Kathleen Cassidy performs a traditional Irish dance
Young performers from Cardiff's Gypsy sites have marked the launch of Gypsy, Roma and Traveller History Month.
Organisers of the event in Cardiff Bay hope to break down the barriers of mistrust and create opportunities for young Gypsies to thrive in the world.
Isaac Blake, a Cardiff-born Gypsy, says he worked hard to build a career as a contemporary dancer and choreographer after finding school difficult.
"If you were known as the Gypsy kids you were pushed aside," he said.
Now back in Cardiff working as a tutor at the Royal Welsh College of Music and Drama, Isaac said he was keen to encourage artistic activities by young Gypsies from the Shirenewton site where he grew up in the east of the city.
"Now I'm at a point in my life where I want to give something back to the kids," he said.
"Hopefully we can challenge the stereotypes and let Romanies and non-Romanies get to know each other."
The one-day event in Cardiff Bay featured circus performances by children from Shirenewton, storytelling, video shows, flower making, dukkering (fortune telling), and traditional Irish dancing from Kathleen Cassidy, the daughter of an Irish Traveller.
It's believed about 1,500 Gypsies and Travellers live in Cardiff, where there are two official sites at Shirenewton and Rover Way.
However it's estimated up to half of the community lives in permanent housing, due to lack of caravan pitches or concerns about children's health and well-being.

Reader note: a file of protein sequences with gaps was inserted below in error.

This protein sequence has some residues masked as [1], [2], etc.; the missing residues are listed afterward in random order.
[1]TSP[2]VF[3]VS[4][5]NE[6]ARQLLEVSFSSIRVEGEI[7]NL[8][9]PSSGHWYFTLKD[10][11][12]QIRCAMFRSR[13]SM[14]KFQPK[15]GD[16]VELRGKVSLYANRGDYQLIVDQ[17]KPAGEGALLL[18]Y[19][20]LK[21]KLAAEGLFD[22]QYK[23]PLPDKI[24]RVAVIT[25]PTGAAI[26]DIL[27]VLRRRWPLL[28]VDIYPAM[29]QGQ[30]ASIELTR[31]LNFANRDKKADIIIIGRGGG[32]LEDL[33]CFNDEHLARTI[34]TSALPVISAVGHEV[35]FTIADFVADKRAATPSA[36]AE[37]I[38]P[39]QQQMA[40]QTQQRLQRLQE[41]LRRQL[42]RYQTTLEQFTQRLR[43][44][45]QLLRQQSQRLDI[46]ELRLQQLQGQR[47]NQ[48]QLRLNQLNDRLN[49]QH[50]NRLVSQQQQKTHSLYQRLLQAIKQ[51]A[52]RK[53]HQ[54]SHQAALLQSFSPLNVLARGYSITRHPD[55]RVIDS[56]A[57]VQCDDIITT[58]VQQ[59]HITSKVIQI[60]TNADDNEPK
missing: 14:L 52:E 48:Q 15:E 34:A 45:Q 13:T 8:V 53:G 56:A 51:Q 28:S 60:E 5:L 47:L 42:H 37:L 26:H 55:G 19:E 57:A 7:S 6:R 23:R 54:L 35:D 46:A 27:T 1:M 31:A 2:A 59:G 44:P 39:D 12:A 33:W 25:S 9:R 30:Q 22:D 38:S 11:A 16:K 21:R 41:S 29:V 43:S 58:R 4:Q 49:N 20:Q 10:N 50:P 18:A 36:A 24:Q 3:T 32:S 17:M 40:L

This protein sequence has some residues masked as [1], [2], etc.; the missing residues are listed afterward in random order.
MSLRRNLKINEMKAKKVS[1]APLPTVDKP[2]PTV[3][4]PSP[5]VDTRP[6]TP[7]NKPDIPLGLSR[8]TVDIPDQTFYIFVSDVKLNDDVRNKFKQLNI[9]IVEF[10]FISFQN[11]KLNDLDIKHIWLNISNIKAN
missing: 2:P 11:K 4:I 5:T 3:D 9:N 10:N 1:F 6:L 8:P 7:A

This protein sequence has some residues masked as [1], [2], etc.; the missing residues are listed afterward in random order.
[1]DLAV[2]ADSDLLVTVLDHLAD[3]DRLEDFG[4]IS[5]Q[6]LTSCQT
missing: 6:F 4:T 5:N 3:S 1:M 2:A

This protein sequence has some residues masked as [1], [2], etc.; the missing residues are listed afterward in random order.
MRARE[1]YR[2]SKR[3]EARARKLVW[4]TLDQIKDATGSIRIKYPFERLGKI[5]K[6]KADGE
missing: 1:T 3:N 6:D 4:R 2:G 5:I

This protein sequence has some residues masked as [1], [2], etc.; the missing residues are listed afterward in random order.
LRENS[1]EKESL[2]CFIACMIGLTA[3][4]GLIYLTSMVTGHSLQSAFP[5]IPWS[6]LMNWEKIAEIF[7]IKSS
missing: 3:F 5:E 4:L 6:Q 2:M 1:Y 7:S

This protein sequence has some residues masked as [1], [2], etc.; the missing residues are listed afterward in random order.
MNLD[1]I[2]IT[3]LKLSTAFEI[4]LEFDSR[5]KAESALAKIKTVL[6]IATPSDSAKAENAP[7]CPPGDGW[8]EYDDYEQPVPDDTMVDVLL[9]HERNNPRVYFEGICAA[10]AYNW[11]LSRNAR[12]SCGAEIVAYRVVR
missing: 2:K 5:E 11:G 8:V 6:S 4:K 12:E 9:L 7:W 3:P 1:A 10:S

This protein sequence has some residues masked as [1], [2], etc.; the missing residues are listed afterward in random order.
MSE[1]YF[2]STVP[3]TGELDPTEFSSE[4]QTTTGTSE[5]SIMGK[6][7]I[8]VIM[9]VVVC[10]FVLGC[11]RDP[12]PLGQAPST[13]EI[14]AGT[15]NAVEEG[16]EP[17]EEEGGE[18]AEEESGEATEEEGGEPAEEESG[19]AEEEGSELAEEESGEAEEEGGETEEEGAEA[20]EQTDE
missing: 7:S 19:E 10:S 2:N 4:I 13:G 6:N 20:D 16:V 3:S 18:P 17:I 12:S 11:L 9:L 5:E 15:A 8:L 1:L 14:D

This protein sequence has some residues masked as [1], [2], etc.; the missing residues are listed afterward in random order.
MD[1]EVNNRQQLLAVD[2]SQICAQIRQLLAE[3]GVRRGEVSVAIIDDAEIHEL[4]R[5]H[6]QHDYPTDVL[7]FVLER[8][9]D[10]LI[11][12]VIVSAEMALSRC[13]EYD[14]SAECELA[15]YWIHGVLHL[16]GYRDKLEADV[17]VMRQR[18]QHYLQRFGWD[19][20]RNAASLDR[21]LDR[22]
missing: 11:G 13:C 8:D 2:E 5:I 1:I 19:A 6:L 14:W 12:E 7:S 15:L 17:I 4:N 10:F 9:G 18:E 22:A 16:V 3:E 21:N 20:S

Organisers supported by the Black Sector Voluntary Network Wales and the Arts Council of Wales hope to build on the launch event to stage a bigger festival next year with events in different parts of Wales.
Patricia Knight, coordinator of Gypsy Roma and Traveller History Month in England, was present to give her support to the first event of its kind in Wales.
She said it was important for Gypsies, Roma and Travellers to learn about their own diverse cultures, and for the settled community to understand the UK's fastest growing minority, numbering around 300,000.
Patricia pointed to some success in getting Gypsy history included in the school curriculum in England, as well as projects with museums and libraries.
"People still think we're tucked away down lanes behind hedges but we're all around you," she said.
"We're your neighbours, your doctors, your dentists, your lawyers, your choreographers ... we're part of mainstream society, and with this month we're hoping to mainstream our culture more."
This page is best viewed in an up-to-date web browser with style sheets (CSS) enabled. While you will be able to view the content of this page in your current browser, you will not be able to get the full visual experience. Please consider upgrading your browser software or enabling style sheets (CSS) if you are able to do so.